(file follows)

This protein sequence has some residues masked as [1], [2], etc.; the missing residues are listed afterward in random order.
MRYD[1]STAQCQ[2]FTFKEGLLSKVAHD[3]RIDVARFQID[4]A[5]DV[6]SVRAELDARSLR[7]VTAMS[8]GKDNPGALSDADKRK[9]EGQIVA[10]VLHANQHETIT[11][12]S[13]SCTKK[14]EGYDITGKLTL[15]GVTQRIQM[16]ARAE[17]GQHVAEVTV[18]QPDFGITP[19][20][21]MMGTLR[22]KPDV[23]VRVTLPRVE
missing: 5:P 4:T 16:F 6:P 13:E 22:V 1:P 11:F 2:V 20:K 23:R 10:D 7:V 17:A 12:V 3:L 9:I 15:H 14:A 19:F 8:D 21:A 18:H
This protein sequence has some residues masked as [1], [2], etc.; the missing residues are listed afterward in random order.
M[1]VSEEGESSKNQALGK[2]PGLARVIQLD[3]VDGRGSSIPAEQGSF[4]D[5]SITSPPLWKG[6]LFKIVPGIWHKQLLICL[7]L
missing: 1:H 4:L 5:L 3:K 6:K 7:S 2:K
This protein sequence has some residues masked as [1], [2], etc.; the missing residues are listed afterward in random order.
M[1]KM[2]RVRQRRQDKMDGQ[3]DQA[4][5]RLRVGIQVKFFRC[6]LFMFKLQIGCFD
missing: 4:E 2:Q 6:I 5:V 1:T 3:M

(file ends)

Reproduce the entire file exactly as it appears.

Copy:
This protein sequence has some residues masked as [1], [2], etc.; the missing residues are listed afterward in random order.
MRYD[1]STAQCQ[2]FTFKEGLLSKVAHD[3]RIDVARFQID[4]A[5]DV[6]SVRAELDARSLR[7]VTAMS[8]GKDNPGALSDADKRK[9]EGQIVA[10]VLHANQHETIT[11][12]S[13]SCTKK[14]EGYDITGKLTL[15]GVTQRIQM[16]ARAE[17]GQHVAEVTV[18]QPDFGITP[19][20][21]MMGTLR[22]KPDV[23]VRVTLPRVE
missing: 5:P 4:T 16:F 6:P 13:E 22:V 1:P 11:F 2:V 20:K 23:R 10:D 7:V 17:A 12:V 3:L 9:I 15:H 14:A 19:F 8:D 21:A 18:H
This protein sequence has some residues masked as [1], [2], etc.; the missing residues are listed afterward in random order.
M[1]VSEEGESSKNQALGK[2]PGLARVIQLD[3]VDGRGSSIPAEQGSF[4]D[5]SITSPPLWKG[6]LFKIVPGIWHKQLLICL[7]L
missing: 1:H 4:L 5:L 3:K 6:K 7:S 2:K
This protein sequence has some residues masked as [1], [2], etc.; the missing residues are listed afterward in random order.
M[1]KM[2]RVRQRRQDKMDGQ[3]DQA[4][5]RLRVGIQVKFFRC[6]LFMFKLQIGCFD
missing: 4:E 2:Q 6:I 5:V 1:T 3:M